Tuesday, 22 October 2013

The magic of Istanbul

Where to begin with Istanbul? Well, I was trying to organize a trip outside of Europe for a while now, but both times I was not lucky and I ended up staying at home. I didn't know much about Istanbul before starting to research it, but because I was alone I wanted to go to a safe city, one that I could feel comfortable wandering alone, but that at the same time had a non-European feeling to it. I settled on Istanbul, a city that conflates Western and Eastern cultures in interesting ways.

Istanbul was the capital of many different empires - most notably the Byzantine  and the Ottoman empire - and it went by different names: Byzantium, Costantinople and now Istanbul. With one foot in Europe and the other in Asia, Istanbul has been one of the most important cities in European history. Sacked during the Fourth Crusade of 1202-04 because of trickster Venetians who saw it as a rival city, it was then probably the largest and most sophisticated city in the world.  It was conquered  in 1453 by Sultan Mehmet II, and became the capital of the Ottoman Empire. At the height of its power, the Ottoman Empire controlled much of Southeastern Europe, Western Asia and North Africa, so the influence of this city is felt in a considerable portion of the world. The  empire collapsed only after the First World War, and now Turkey is ironically fighting its battle to enter the European Union.  
Blue Mosque, Istanbul
First glimpse of the main square of Sultanahmet

After my comfortable direct flight from Venice, I took the train into town, and then an efficient tram. It left me in Sultanahmet, right across from the main square. Sultanahmet Park, with Hagia Sophia on one side and the Blue Mosque on the other, is an extremely well-kept square, with a very big fountain the middle. In the evening there are water games all over the square and the fountain is lit up in bright colours to match the most famous mosque of the city. When I was sitting on this square, enjoying  the perfect weather Istanbul has in May, I sometimes felt that I was in Disneyland or in any other amusement park. It's probably the pointed minarets of the mosque that reminded me of a fairy-tale castle, but the perfume of the narghilè (also called hookah or shisha)  helped too.

Blue Mosque by night
Water games in Sultanahmet Park

Café, Sultanahmet, Istanbul
Café in Sultanahmet

As soon as I arrived, I started looking for my hostel and flavouring the magic of Sultanahmet at the same time. It is a very touristic neighbourhood, with carpet sellers and many touts, but also where many of the historical sights are located. Some "naïve" tourists mistakenly call it the "Arabian part of Istanbul". I can't blame them, because some parts of it seem to be made to indulge the fantasies of Western tourists. Things like sultana pants for sell (which I love by the way, but I don't think they are authentically Turkish, and the name is certainly a Western invention), or picture sessions in fake Oriental clothes inside the Basilica Cistern are a couple of examples of the exploitation of stereotypes and ideas we have about the Orient.  In spite of all this, Sultanahmet is the place to be if you want to immerse yourself in the history of Istanbul. Because this was my first visit here, I spent plenty of time in Sultanahmet, spreading my visits to the three most important tourist attractions here - the Blue Mosque, Hagia Sophia and Topkapi Palace - on three  separate days.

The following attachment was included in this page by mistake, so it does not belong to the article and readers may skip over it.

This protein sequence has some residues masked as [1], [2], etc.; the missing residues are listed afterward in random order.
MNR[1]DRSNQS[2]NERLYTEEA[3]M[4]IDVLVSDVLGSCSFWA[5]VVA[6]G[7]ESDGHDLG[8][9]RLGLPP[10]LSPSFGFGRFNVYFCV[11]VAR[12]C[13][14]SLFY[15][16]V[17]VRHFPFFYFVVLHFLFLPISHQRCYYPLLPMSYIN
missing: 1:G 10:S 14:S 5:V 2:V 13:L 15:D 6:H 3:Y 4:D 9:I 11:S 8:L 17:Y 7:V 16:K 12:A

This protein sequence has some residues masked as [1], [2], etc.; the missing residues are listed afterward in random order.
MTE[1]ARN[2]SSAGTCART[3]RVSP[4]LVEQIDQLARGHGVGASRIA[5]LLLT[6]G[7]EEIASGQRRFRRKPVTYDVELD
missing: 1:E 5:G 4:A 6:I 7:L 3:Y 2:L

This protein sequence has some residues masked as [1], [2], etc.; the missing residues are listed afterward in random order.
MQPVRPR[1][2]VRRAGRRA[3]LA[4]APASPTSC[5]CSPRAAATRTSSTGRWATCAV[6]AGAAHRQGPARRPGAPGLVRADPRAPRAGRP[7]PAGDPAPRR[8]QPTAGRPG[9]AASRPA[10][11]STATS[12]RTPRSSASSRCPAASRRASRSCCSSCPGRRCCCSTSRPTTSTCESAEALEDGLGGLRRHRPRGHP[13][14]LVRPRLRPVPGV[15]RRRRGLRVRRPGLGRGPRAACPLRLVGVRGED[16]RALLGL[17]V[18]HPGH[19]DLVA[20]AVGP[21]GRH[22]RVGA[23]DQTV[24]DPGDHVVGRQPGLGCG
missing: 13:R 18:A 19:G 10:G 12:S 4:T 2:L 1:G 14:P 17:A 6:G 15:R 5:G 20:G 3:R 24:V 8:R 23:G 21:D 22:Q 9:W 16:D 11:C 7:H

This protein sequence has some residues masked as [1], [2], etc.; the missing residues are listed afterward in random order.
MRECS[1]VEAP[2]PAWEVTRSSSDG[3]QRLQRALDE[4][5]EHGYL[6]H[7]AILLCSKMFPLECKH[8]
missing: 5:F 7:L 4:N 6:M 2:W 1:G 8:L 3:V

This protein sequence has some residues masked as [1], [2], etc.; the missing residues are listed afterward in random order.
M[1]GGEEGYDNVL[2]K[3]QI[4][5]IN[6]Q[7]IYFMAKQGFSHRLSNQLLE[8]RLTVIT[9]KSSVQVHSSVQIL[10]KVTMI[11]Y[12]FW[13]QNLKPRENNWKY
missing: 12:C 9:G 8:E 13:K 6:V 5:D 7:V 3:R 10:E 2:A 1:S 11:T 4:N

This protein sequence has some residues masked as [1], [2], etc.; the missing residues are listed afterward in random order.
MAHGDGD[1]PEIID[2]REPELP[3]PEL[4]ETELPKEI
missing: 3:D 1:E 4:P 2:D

Sultanahmet is also the right place for all kinds of surprises. While I was walking around Akbiyik Caddesi - I always got lost in that maze of streets - I saw three men playing a board game. I asked them what game it was, and they explained to me that it was backgammon. I had never seen  someone playing it, I told them. They were a bit surprised when I told them I was Italian, because apparently it is also played in Sicily.

Playing Backgammon, Istanbul
Playing backgammon

I walked through Arasta Bazaar, and I was immediately mesmerized by the colourful mosaic lamps and by the strange spices, some of them with dubious names made for tourists. The men selling their merchandise were calling me, trying to guess my nationality (they were always wrong), and doing everything they could to attract my attention. Arasta Bazaar was built at the same time as the Blue Mosque as a market area, and the rents from the shops go towards the upkeep of the mosque itself. As a matter of fact, the word arasta indicates a row of shops near a mosque. The Spice Bazaar was also built as an arasta! The Arasta Bazaar is now very touristic, but enjoyable. There are so many beautiful things in the markets in Istanbul that I didn't know where to look or what to buy! Scarves, pottery, jewellery with original patterns and colours that I had never seen before: everyone can find something to buy here.

Spices in Arasta Bazaar, Istanbul
Spices in the Arasta Bazaar
Mosaic Lamps in Arasta Bazaar, Istanbul
Colourful mosaic lamps

Not long before I arrived in the city I heard the azan, the  muezzin's call to prayer, for the first time in my life. I found it very poetical, even though I can't understand the words. Most of the calls are still sung live and are not recorded. I was surprised that people kept on working and didn't stop to pray or at least to reflect for one moment.  
Blue Mosque
The Blue Mosque seen from one side

Wait for my report on all things Istanbul: the sightseeing, the shopping, the neighbourhoods and the food...


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